Tough making of Tyrone's Peter the great
Think of Tyrone and Armagh in a Gaelic football context, and chances are your head is full of packed houses in Croke Park for Ulster finals. Four by four jeeps. Marsden. Jordan. Big Joe and Mickey.
One of the key players in that drama, which reached a crescendo in 2005 with three Championship games in the big house, shaped the finalé. And that's another memory; Peter Canavan's pressure free with the last kick of the All-Ireland semi-final.
Raised 13 mile from the Armagh border of the Blackwater River, he was always aware of the fierce rivalry, but nothing could have prepared him for the nature of his Tyrone debut, against Armagh, two decades hence.
They had played an ill-tempered Championship match in the summer of 1989 in Healy Park. Tyrone scraped home by a point but things went on in the tunnel at half-time that were left unresolved.
It was with this history that both sides met in a floodlit tournament staged in Castleblayney in the wet and cold of the winter.
"The two teams met in the middle of the pitch after 20 minutes," Canavan recalls, "and it was hell for leather for five minutes and that was the end of the game."
Canavan was only 18 and fresh on the panel, watching 27 men trade punches in the middle. His direct opponent was his cousin, Leo McGeary of Collegeland, and quickly concluded it wasn't worth it. However, there was a third-party to consider.
"The Armagh goalkeeper was Benny Tierney," he chuckles. "Tierney came out to me and said, 'Come on Canavan', and started sham-fighting. The crowd thought he was serious and were urging him on.
"So we hung about and messed about there and the rest of them killed each other in the middle of the pitch!"
That summer, Canavan's Championship debut was a one-point loss to Armagh.
In his Championship career, they met Armagh twelve times. The Orchard held the better record – five wins to Tyrone's four, with three draws thrown in.
When Armagh were going for three Ulster titles in a row in 2001, it was Tyrone that tripped them up in the first round.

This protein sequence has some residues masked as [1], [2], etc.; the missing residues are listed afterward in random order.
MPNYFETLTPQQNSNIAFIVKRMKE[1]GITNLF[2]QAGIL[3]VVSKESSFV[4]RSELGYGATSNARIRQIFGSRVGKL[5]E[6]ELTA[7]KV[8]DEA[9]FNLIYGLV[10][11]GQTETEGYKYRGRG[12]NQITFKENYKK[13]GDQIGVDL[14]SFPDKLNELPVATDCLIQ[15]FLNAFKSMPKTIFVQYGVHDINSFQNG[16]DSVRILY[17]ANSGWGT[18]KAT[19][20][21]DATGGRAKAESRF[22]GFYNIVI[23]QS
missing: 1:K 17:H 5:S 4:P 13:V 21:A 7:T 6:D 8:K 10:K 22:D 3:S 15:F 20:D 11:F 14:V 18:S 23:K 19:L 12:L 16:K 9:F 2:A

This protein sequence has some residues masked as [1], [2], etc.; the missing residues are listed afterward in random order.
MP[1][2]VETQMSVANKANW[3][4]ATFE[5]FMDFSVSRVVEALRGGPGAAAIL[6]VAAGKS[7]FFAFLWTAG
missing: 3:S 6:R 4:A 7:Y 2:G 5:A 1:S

The following year Armagh returned from their La Manga warm-weather training camp to face Tyrone. The game was level when Canavan had possession late on and dished off to Richie Thornton who blazed wide.
Armagh won the replay and the All-Ireland. The Tuesday after, the remnants of a huge party at the Armagh City Hotel was still in swing when Canavan walked in for a conference he had to attend.
In amongst all the slagging from supporters, he made it his business to congratulate as many players as possible.
But something changed in that moment for Tyrone themselves.
"It gives you the energy to train that wee bit harder and go the extra mile and I think Tyrone were prepared to do that in 2003," he explains.
"We believed that the All-Ireland was a realistic goal but every game has its' own story and we had a lot of tough battles along the way. In the back of our minds we always felt that if Armagh were able to do it, we were able to do it."
Tyrone staggered through an Ulster minefield in 2003, that had already cut down Armagh in the preliminary round. But by September, we were set for the first and only all-Ulster, All-Ireland final.
A couple of weeks before, both squads turned up at an awards night, Tyrone's jocular slagging contrasting with Armagh's more serious demeanour. It didn't concern Canavan.
"I think prior to the final, we said we wouldn't do anything different. Mickey never encouraged anyone to stay away from interviews or the media. He trusted his players to do the right thing and say the right thing."
For many different reasons, it was one of Canavan's hardest years. His father Seán passed away during the summer and never got to see Peter lift Sam that September.
Those games, the 2003 final, the 2005 Ulster final and replay and the All-Ireland semi-final, occupy a space of their own. Each game was different to the last but one thing that never changed was the mental and physical battle they were engaged in.
Canavan recalls the '03 final; "The hits ... I remember Sean Cavanagh and Francie Bellew clattering into one another and it felt like the stadium shook. Hits were being given left, right and centre and both teams went at it."
As the Tyrone bus pulled out of Croke Park a couple of hours after the whistle, Sam Maguire sat up in front. As they turned the corner in front of Quinn's pub, Armagh fans, the memory of their first All-Ireland fresh in their minds, began clapping.
"Their county went mad in celebration after they won it.
"I think there was an appreciation of what it meant to the Gaels in this county as well. They fully understood that and applauded that Tyrone had won it for the first time."
Looking at the broader picture, he maintains: "They were great games to be involved in but when you are involved in them, you don't say, "My God, this is a great game." You are just consumed by beating them and how to win the match.
"There were times we felt we should have beaten Armagh well and they would come back to get a draw or win it.
"Maybe in the 2005 semi-final, they were saying, 'What do we have to do to beat Tyrone?' For long periods they were the dominant team and we came at the finish with a burst and had the never-say-die attitude that managed to carry us through."
Tomorrow the counties will meet again. In many ways they are back to where they started in 1989, only without the animosity.
"It's a sign of the times that Sunday's game is not even going to be televised," Canavan points out.
"A few years ago, it was the sort of game that everyone would liked to have seen."
Changed times, indeed.